How to Ask for a Raise


The strategy for Kateri was to focus on fair -- you don't want to rip off the company, but you don't want to be taken advantage of either. I advised her to repeat the word "fair" in the meeting with her boss, as in, "I know it's been hard to fill the other job, so since I am working out so well, I'd like to be compensated fairly."

The "fair raise" pitch worked. Kateri received a 7 percent raise to $30,000 and a $500 bonus. Shortly thereafter, the boss hired a second assistant. So Kateri got the raise and got help.

The lesson to learn from all three women is that you have to ask for your due. You must believe in yourself and speak up for what you know you deserve.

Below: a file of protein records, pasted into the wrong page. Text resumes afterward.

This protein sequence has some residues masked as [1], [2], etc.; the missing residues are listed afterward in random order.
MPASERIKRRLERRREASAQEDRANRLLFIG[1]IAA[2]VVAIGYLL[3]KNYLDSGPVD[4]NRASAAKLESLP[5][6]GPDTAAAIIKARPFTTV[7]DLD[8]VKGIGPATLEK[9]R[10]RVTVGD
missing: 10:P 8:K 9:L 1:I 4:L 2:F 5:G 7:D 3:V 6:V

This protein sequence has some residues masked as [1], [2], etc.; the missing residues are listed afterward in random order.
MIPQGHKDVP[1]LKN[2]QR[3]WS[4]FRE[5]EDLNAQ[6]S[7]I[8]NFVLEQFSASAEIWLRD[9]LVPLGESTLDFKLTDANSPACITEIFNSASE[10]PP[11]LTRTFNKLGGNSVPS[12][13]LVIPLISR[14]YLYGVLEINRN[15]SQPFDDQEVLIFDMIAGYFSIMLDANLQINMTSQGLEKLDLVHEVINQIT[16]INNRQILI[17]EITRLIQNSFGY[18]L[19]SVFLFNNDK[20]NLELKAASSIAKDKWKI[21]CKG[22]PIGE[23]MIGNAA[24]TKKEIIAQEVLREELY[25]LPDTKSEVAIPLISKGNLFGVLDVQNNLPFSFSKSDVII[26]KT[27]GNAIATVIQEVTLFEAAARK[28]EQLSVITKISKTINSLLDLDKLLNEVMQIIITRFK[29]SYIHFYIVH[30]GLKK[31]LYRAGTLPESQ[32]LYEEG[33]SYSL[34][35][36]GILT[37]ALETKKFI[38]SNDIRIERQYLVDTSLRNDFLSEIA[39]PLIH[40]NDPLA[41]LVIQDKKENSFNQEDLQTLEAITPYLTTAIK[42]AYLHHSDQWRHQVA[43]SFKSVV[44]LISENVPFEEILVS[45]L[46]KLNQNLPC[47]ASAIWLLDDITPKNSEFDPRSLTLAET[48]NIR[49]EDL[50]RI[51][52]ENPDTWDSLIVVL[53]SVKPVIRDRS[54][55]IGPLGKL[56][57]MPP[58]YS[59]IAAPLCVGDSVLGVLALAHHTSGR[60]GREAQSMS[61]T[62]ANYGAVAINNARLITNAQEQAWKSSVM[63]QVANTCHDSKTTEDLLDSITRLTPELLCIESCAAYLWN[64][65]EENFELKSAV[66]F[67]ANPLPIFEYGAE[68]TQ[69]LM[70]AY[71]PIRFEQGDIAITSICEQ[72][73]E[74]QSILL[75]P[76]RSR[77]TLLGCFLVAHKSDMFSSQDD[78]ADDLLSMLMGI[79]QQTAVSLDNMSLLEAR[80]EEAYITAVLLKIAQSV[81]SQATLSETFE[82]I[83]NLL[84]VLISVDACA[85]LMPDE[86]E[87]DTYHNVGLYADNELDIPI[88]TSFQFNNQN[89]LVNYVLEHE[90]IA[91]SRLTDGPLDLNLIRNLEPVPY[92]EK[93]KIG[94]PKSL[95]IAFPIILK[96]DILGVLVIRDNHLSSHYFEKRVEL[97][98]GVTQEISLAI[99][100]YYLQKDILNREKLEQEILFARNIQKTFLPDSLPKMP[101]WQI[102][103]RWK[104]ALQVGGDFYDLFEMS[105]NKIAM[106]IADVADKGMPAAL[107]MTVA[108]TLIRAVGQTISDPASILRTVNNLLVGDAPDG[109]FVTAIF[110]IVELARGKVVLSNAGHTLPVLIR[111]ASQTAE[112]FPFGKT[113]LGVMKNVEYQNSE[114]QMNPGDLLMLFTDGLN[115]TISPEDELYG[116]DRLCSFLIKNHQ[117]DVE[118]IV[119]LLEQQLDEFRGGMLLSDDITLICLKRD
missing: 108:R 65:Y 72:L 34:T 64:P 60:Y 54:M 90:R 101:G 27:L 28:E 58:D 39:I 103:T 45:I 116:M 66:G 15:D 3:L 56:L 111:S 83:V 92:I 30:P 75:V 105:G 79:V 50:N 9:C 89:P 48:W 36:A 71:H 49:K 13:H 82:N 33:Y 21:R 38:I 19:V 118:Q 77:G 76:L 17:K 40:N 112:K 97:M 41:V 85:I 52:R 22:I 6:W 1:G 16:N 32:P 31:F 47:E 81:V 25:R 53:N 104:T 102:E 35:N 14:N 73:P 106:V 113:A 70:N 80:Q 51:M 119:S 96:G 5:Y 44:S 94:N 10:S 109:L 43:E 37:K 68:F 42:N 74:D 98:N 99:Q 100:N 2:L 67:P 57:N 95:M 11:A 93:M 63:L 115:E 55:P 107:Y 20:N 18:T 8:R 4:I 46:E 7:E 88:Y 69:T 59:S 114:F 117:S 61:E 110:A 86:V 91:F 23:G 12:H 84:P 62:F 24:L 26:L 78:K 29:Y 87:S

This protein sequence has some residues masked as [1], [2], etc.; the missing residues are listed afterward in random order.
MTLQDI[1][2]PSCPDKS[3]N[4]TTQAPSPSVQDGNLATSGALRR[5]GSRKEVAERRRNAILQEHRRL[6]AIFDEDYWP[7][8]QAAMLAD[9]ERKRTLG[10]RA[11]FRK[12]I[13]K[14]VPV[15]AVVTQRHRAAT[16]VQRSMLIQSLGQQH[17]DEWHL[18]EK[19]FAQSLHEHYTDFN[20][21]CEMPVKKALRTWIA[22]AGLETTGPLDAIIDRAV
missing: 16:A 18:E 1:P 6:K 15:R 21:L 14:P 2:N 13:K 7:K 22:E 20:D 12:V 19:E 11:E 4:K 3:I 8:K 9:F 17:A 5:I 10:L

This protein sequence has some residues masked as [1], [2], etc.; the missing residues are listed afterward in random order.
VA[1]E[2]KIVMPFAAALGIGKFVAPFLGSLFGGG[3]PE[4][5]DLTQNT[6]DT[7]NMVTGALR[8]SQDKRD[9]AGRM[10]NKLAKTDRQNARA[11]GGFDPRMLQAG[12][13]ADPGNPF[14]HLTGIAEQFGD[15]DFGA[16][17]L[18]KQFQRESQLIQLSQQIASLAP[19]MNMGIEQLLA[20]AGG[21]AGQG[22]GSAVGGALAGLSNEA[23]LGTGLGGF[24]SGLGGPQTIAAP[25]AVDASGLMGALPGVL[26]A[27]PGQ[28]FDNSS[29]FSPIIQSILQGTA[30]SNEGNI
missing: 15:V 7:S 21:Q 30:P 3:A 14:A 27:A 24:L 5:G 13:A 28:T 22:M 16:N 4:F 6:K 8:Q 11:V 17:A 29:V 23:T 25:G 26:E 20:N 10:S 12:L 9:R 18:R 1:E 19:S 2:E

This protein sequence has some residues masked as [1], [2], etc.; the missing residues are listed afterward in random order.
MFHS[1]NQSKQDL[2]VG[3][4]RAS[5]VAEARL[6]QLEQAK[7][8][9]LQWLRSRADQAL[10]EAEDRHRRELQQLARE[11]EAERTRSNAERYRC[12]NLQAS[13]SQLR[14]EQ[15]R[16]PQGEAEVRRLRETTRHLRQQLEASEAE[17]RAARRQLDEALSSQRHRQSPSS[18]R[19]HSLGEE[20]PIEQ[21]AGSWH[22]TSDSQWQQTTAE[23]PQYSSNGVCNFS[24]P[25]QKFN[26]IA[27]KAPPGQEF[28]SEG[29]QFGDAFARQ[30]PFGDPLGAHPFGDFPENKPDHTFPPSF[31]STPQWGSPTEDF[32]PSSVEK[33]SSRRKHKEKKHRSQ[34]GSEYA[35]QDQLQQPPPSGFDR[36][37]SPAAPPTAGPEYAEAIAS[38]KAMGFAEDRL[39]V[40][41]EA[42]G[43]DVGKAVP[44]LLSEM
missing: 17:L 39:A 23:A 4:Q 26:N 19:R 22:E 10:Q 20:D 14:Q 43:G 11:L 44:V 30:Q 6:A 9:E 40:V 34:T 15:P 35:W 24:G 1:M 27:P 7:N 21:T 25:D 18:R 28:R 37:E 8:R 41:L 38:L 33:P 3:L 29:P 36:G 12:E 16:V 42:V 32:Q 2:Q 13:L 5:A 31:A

When you go into the boss' office, there are three Rs to prepare for: Research what your job is worth in the market

Be ready to tell the boss the reasons you're worth the extra money

Rehearse your pitch so you'll appear confident and ready to respond to any opposition that is presented

And if after all this you don't get the raise, there's still hope. Don't pout since it'll annoy the boss and you'll never get more money. Instead, ask what you need to do to get that raise, and establish a mutually agreeable timeframe for achieving it.

For more information on how to get a raise, check out the May 2006 issue of Glamour, and to connect directly with Tory Johnson, visit

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